Texas Gov. Rick Perry renewed a 2011 drought declaration for much of the state due to continued, prolonged drought conditions.
The renewal of the proclamation said the exceptional drought conditions pose an imminent disaster in a number of Texas counties.
The counties named in the proclamation are: Archer, Armstrong, Bandera, Baylor, Bexar, Blanco, Bosque, Briscoe, Burnet, Callahan, Carson, Childress, Clay, Collin, Collingsworth, Colorado, Comal, Comanche, Cooke, Cottle, Crosby, Dallam, Dallas, Denton, DeWitt, Dickens, Donley, Eastland, Edwards, Ellis, El Paso, Erath, Fisher, Floyd, Foard, Fno, Garua, Gillespie, Gray, Grayson, Hall, Hansford, Hardeman, Hartley, Haskell, Hemphill, Hidalgo, Hood, Hudspeth, Hutchinson, Irion, Jack, Johnson, Jones, Kendall, Kerr, King, Knox, Lamb, Lipscomb, Llano, Matagorda, Mclennan, Medina, Montague, Moore, Motley, Nolan, Palo Pinto, Parker, Parmer, Potter, Randall, Real, Shackelford, Sherman, Somervell, Stephens, Stonewall, Swisher, Tarrant, Taylor, Throckmorton, Tom Green, Travis, Uvalde, Val Verde, Victoria, Walker, Wharton, Wheeler, Wichita, Wilbarger, Willacy, Williamson, Wise, Young and Zavala.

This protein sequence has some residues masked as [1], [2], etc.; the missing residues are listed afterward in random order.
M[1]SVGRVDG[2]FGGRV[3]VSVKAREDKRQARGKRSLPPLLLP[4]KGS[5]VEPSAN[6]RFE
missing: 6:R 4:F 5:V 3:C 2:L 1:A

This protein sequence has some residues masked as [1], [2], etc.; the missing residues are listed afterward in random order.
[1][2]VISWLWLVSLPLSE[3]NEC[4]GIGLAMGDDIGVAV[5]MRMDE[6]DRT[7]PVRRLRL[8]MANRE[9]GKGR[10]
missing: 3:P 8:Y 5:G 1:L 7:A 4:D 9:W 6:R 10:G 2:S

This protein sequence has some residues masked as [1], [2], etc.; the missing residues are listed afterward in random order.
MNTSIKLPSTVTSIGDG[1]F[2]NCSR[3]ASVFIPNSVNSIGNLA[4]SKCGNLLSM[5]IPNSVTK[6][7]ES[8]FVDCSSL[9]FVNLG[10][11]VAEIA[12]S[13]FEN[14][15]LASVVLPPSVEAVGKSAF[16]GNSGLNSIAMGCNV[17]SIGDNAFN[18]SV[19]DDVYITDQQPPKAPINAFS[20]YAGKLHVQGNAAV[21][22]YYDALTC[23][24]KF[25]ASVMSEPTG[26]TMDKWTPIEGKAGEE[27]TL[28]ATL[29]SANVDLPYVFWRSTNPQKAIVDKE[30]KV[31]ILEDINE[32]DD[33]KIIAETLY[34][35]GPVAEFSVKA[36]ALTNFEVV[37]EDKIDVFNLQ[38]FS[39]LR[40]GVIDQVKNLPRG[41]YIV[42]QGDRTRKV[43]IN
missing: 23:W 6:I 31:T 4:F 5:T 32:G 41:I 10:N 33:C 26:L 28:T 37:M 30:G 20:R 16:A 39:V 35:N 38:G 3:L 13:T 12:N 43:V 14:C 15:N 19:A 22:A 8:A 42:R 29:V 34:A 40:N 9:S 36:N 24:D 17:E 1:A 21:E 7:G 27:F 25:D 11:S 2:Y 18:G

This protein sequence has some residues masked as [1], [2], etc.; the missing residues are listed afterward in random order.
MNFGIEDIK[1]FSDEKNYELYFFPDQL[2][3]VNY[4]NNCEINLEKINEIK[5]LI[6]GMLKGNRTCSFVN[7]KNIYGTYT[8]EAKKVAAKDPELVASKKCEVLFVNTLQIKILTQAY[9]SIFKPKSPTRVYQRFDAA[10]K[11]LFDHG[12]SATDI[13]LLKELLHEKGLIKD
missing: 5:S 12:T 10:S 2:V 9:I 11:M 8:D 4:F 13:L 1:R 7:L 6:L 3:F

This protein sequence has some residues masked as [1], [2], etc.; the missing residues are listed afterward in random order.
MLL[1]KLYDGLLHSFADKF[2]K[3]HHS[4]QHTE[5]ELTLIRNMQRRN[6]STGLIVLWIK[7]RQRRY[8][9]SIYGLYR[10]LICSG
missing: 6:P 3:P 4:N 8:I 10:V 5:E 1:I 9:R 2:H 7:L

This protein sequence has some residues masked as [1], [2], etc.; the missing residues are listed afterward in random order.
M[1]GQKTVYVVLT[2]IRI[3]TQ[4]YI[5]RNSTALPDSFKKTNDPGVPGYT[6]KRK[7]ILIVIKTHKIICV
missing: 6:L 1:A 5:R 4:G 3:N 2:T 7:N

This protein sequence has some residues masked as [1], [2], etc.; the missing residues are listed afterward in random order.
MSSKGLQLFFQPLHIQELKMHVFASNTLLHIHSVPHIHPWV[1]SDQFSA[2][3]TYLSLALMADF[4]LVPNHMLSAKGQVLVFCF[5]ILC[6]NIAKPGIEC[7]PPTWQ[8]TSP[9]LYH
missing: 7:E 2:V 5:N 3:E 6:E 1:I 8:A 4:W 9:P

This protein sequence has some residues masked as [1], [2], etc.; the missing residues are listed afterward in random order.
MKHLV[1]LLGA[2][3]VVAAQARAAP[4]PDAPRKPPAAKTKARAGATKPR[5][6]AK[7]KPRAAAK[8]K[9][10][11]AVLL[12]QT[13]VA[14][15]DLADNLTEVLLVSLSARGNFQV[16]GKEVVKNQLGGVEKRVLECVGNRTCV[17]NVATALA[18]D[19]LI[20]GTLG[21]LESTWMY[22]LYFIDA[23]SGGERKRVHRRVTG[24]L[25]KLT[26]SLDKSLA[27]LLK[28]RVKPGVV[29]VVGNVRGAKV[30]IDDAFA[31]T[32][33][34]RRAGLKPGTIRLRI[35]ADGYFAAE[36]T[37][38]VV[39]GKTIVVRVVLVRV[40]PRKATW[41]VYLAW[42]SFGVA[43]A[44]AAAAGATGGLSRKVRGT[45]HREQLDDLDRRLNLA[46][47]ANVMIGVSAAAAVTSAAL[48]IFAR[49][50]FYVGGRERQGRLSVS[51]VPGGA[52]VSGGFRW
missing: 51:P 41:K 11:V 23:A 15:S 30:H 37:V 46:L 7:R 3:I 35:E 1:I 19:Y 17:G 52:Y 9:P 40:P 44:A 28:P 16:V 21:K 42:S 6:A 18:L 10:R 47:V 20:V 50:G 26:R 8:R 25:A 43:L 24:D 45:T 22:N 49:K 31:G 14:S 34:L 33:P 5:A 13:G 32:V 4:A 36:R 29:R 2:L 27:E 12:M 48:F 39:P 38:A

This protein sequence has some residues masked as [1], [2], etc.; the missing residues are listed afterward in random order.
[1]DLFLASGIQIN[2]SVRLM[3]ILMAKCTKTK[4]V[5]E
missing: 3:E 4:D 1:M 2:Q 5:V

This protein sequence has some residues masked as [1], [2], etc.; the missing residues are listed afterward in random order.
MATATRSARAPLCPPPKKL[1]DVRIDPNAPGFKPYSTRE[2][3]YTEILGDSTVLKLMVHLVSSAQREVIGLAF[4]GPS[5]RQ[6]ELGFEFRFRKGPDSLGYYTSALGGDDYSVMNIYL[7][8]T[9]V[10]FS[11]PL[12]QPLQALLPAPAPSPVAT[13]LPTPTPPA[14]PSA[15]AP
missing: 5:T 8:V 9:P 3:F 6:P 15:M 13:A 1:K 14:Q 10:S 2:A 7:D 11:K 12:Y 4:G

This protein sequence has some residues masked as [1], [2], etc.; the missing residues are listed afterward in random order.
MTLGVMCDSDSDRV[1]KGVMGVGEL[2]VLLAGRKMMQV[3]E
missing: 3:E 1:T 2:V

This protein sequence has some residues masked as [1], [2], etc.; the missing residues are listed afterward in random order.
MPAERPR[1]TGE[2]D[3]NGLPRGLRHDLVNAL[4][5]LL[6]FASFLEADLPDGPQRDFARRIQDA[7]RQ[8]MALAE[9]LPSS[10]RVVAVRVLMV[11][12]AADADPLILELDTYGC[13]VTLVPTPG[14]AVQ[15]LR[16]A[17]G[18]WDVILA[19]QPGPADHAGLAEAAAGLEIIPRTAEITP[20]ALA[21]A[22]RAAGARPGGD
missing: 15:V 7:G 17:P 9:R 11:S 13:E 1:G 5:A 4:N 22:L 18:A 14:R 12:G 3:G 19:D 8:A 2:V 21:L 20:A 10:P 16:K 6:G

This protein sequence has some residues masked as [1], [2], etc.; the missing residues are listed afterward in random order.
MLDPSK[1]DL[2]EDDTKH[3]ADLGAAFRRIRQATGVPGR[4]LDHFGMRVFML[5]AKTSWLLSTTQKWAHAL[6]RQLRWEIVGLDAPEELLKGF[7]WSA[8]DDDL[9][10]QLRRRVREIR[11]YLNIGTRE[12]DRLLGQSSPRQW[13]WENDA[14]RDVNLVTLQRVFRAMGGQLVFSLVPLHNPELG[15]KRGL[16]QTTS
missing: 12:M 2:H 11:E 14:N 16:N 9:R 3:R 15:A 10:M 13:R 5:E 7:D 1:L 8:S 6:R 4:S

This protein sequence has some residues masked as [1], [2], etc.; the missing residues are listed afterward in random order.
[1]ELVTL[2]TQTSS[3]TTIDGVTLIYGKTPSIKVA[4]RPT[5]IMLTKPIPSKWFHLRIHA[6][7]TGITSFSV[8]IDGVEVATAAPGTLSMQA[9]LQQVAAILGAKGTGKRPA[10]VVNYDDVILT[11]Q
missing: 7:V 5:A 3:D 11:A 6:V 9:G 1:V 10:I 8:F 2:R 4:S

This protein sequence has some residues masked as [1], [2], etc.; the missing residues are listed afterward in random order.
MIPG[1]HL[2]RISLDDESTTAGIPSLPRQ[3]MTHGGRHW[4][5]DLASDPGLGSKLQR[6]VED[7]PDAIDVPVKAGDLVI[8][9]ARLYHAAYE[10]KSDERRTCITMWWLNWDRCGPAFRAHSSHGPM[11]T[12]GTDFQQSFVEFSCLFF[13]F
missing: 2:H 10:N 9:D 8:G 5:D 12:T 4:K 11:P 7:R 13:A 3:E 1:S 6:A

According to the Texas Commission on Environmental Quality, based on information from the U.S. Drought Monitor and the U.S. Department of Agriculture, much of North Texas and areas to the west remain under extreme or exceptional drought. Most of the state is at least under abnormally dry or moderate drought conditions.
NBC 5's Rick Mitchell said last week that measurable rain for 2014 totaled 18.06 inches and that normal rain through Oct 23 would total 29.72 inches. Mitchell added that this has been the 14th driest year on record out of 116 years of recorded measurements.
A slight chance for rain exists for North Texas Monday night into Tuesday. Beyond that, the next best chance for rain comes just before Election Day.